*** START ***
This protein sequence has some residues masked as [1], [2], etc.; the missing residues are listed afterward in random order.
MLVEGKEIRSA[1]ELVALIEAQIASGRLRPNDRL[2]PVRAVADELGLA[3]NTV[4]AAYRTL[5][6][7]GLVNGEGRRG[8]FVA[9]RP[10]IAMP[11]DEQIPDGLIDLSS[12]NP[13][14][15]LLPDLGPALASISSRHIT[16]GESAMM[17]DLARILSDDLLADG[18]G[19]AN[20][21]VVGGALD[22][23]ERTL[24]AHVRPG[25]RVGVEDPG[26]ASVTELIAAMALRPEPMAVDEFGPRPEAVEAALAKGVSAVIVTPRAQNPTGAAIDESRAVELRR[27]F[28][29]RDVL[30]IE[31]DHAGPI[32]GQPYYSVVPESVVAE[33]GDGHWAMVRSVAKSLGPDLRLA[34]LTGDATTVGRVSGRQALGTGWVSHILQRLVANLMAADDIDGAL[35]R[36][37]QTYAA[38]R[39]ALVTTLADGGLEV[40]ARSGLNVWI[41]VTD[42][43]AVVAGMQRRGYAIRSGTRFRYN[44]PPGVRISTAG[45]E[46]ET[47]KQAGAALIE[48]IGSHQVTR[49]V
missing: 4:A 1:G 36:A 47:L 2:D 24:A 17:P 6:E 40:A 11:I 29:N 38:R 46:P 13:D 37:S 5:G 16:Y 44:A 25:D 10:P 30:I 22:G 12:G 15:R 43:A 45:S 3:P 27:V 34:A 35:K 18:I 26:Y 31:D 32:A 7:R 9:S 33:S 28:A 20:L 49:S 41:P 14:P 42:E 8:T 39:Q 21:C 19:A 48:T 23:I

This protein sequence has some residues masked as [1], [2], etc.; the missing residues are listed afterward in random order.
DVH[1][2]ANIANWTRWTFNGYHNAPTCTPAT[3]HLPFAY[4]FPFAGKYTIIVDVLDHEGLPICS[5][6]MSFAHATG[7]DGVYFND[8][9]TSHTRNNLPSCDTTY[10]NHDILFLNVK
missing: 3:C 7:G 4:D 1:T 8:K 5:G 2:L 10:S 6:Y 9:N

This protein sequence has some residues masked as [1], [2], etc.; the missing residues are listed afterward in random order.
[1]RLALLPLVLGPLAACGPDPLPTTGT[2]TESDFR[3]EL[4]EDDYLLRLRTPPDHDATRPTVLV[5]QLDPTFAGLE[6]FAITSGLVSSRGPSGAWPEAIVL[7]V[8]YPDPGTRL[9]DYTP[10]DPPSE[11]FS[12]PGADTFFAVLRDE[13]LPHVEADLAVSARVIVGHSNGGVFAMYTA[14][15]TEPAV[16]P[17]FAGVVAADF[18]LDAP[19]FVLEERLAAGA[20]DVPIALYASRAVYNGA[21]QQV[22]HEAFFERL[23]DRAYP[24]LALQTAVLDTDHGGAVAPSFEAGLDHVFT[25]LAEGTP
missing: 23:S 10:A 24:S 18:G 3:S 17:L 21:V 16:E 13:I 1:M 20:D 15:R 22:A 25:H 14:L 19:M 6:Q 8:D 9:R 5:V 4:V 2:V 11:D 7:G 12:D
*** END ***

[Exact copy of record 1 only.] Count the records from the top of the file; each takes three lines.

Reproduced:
This protein sequence has some residues masked as [1], [2], etc.; the missing residues are listed afterward in random order.
MLVEGKEIRSA[1]ELVALIEAQIASGRLRPNDRL[2]PVRAVADELGLA[3]NTV[4]AAYRTL[5][6][7]GLVNGEGRRG[8]FVA[9]RP[10]IAMP[11]DEQIPDGLIDLSS[12]NP[13][14][15]LLPDLGPALASISSRHIT[16]GESAMM[17]DLARILSDDLLADG[18]G[19]AN[20][21]VVGGALD[22][23]ERTL[24]AHVRPG[25]RVGVEDPG[26]ASVTELIAAMALRPEPMAVDEFGPRPEAVEAALAKGVSAVIVTPRAQNPTGAAIDESRAVELRR[27]F[28][29]RDVL[30]IE[31]DHAGPI[32]GQPYYSVVPESVVAE[33]GDGHWAMVRSVAKSLGPDLRLA[34]LTGDATTVGRVSGRQALGTGWVSHILQRLVANLMAADDIDGAL[35]R[36][37]QTYAA[38]R[39]ALVTTLADGGLEV[40]ARSGLNVWI[41]VTD[42][43]AVVAGMQRRGYAIRSGTRFRYN[44]PPGVRISTAG[45]E[46]ET[47]KQAGAALIE[48]IGSHQVTR[49]V
missing: 4:A 1:G 36:A 47:L 2:D 24:A 17:P 6:E 40:A 11:I 29:N 38:R 46:P 13:D 37:S 5:G 16:Y 44:A 25:D 10:P 30:I 22:G 12:G 15:R 43:A 45:S 3:P 27:V 34:A 35:K 18:I 26:Y 31:D 32:A 7:R 9:S 33:S 28:A 20:L 49:S 41:P 14:P 42:E 8:T 39:Q 21:C 19:A 48:T 23:I